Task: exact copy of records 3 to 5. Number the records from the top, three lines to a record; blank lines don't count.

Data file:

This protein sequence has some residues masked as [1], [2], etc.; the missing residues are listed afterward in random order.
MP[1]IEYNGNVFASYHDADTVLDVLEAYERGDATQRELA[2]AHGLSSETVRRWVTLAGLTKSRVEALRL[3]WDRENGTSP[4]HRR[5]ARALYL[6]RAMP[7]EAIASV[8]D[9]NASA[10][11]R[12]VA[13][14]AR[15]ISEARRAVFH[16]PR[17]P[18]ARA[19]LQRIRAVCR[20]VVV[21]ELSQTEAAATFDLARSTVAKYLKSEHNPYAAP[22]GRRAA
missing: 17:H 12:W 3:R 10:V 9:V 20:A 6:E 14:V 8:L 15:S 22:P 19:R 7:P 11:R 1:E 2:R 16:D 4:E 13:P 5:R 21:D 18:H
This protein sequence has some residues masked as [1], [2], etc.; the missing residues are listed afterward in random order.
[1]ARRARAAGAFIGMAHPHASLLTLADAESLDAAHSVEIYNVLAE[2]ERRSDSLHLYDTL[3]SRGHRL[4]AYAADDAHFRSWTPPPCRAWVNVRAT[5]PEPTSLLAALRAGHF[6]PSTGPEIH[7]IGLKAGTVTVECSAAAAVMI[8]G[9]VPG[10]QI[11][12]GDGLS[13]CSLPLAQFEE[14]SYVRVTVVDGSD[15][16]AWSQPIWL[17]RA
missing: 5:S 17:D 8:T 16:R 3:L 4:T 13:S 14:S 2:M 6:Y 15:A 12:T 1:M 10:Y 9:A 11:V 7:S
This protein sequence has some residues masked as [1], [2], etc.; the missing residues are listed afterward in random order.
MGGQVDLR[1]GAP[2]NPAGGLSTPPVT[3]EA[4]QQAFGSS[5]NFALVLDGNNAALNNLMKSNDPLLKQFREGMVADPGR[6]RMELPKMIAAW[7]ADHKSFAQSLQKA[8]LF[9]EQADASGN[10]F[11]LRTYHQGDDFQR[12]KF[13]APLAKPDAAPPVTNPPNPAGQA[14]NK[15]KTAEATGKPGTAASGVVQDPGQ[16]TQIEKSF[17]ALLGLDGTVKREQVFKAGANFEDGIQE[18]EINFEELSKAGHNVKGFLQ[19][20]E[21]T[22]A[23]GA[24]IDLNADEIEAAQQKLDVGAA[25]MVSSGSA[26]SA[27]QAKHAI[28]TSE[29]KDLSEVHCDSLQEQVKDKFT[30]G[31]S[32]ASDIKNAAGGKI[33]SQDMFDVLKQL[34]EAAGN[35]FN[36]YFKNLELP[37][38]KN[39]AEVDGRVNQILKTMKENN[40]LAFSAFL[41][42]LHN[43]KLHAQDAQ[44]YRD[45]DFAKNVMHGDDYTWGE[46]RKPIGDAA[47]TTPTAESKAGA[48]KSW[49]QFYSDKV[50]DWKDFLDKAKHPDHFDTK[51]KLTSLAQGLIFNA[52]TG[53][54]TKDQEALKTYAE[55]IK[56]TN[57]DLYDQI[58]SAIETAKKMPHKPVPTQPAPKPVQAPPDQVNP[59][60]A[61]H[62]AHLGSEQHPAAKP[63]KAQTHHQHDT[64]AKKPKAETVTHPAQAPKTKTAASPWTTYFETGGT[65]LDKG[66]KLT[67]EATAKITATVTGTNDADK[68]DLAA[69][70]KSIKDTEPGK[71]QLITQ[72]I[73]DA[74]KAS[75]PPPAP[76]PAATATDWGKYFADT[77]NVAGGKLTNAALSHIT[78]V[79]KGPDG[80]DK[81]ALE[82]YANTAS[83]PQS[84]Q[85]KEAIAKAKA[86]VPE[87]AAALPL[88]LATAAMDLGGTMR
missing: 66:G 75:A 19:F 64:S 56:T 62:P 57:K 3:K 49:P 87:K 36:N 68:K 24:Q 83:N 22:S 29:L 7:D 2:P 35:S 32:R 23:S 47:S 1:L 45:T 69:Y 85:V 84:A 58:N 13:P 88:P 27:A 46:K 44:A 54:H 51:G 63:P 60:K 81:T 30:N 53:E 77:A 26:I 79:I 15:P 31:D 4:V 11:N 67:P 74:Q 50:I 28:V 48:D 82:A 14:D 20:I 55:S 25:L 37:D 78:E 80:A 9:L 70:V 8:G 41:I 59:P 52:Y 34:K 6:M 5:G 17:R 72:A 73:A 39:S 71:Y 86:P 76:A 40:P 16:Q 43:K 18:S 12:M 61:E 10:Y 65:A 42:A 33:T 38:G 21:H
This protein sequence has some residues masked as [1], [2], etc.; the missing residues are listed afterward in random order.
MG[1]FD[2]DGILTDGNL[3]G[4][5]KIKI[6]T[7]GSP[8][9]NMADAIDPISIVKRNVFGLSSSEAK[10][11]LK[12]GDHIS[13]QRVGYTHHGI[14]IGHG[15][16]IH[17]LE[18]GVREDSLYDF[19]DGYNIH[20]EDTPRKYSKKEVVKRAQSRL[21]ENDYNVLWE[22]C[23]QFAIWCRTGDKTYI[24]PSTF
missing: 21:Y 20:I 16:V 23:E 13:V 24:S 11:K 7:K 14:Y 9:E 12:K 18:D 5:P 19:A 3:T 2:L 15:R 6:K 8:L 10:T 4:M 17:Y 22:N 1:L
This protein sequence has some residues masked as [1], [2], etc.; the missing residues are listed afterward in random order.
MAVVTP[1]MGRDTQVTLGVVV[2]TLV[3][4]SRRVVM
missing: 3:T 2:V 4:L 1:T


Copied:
This protein sequence has some residues masked as [1], [2], etc.; the missing residues are listed afterward in random order.
MGGQVDLR[1]GAP[2]NPAGGLSTPPVT[3]EA[4]QQAFGSS[5]NFALVLDGNNAALNNLMKSNDPLLKQFREGMVADPGR[6]RMELPKMIAAW[7]ADHKSFAQSLQKA[8]LF[9]EQADASGN[10]F[11]LRTYHQGDDFQR[12]KF[13]APLAKPDAAPPVTNPPNPAGQA[14]NK[15]KTAEATGKPGTAASGVVQDPGQ[16]TQIEKSF[17]ALLGLDGTVKREQVFKAGANFEDGIQE[18]EINFEELSKAGHNVKGFLQ[19][20]E[21]T[22]A[23]GA[24]IDLNADEIEAAQQKLDVGAA[25]MVSSGSA[26]SA[27]QAKHAI[28]TSE[29]KDLSEVHCDSLQEQVKDKFT[30]G[31]S[32]ASDIKNAAGGKI[33]SQDMFDVLKQL[34]EAAGN[35]FN[36]YFKNLELP[37][38]KN[39]AEVDGRVNQILKTMKENN[40]LAFSAFL[41][42]LHN[43]KLHAQDAQ[44]YRD[45]DFAKNVMHGDDYTWGE[46]RKPIGDAA[47]TTPTAESKAGA[48]KSW[49]QFYSDKV[50]DWKDFLDKAKHPDHFDTK[51]KLTSLAQGLIFNA[52]TG[53][54]TKDQEALKTYAE[55]IK[56]TN[57]DLYDQI[58]SAIETAKKMPHKPVPTQPAPKPVQAPPDQVNP[59][60]A[61]H[62]AHLGSEQHPAAKP[63]KAQTHHQHDT[64]AKKPKAETVTHPAQAPKTKTAASPWTTYFETGGT[65]LDKG[66]KLT[67]EATAKITATVTGTNDADK[68]DLAA[69][70]KSIKDTEPGK[71]QLITQ[72]I[73]DA[74]KAS[75]PPPAP[76]PAATATDWGKYFADT[77]NVAGGKLTNAALSHIT[78]V[79]KGPDG[80]DK[81]ALE[82]YANTAS[83]PQS[84]Q[85]KEAIAKAKA[86]VPE[87]AAALPL[88]LATAAMDLGGTMR
missing: 66:G 75:A 19:F 64:S 56:T 62:P 57:K 3:K 49:P 87:K 36:N 68:K 24:Q 83:N 22:S 29:L 7:D 2:P 35:S 32:R 23:S 47:S 1:L 45:T 69:Y 85:V 84:A 58:N 13:P 88:P 27:A 46:K 44:A 54:H 51:G 63:P 60:K 81:T 30:N 53:E 77:A 26:I 79:I 15:P 31:D 4:V 11:N 67:P 74:Q 50:I 28:V 48:D 82:A 14:D 20:I 55:S 25:L 37:D 78:E 80:A 9:L 70:V 8:G 41:I 59:P 52:Y 34:K 6:M 5:G 17:R 72:A 73:A 39:S 71:Y 86:P 76:A 40:P 16:Q 43:K 18:S 12:M 61:E 10:Y 65:A 42:A 33:T 38:G 21:H
This protein sequence has some residues masked as [1], [2], etc.; the missing residues are listed afterward in random order.
MG[1]FD[2]DGILTDGNL[3]G[4][5]KIKI[6]T[7]GSP[8][9]NMADAIDPISIVKRNVFGLSSSEAK[10][11]LK[12]GDHIS[13]QRVGYTHHGI[14]IGHG[15][16]IH[17]LE[18]GVREDSLYDF[19]DGYNIH[20]EDTPRKYSKKEVVKRAQSRL[21]ENDYNVLWE[22]C[23]QFAIWCRTGDKTYI[24]PSTF
missing: 21:Y 20:I 16:V 23:E 13:V 24:S 11:K 7:K 14:Y 9:E 12:K 18:D 5:P 19:A 3:T 2:L 15:R 6:K 8:L 10:T 4:M 17:Y 22:N 1:L
This protein sequence has some residues masked as [1], [2], etc.; the missing residues are listed afterward in random order.
MAVVTP[1]MGRDTQVTLGVVV[2]TLV[3][4]SRRVVM
missing: 3:T 2:V 4:L 1:T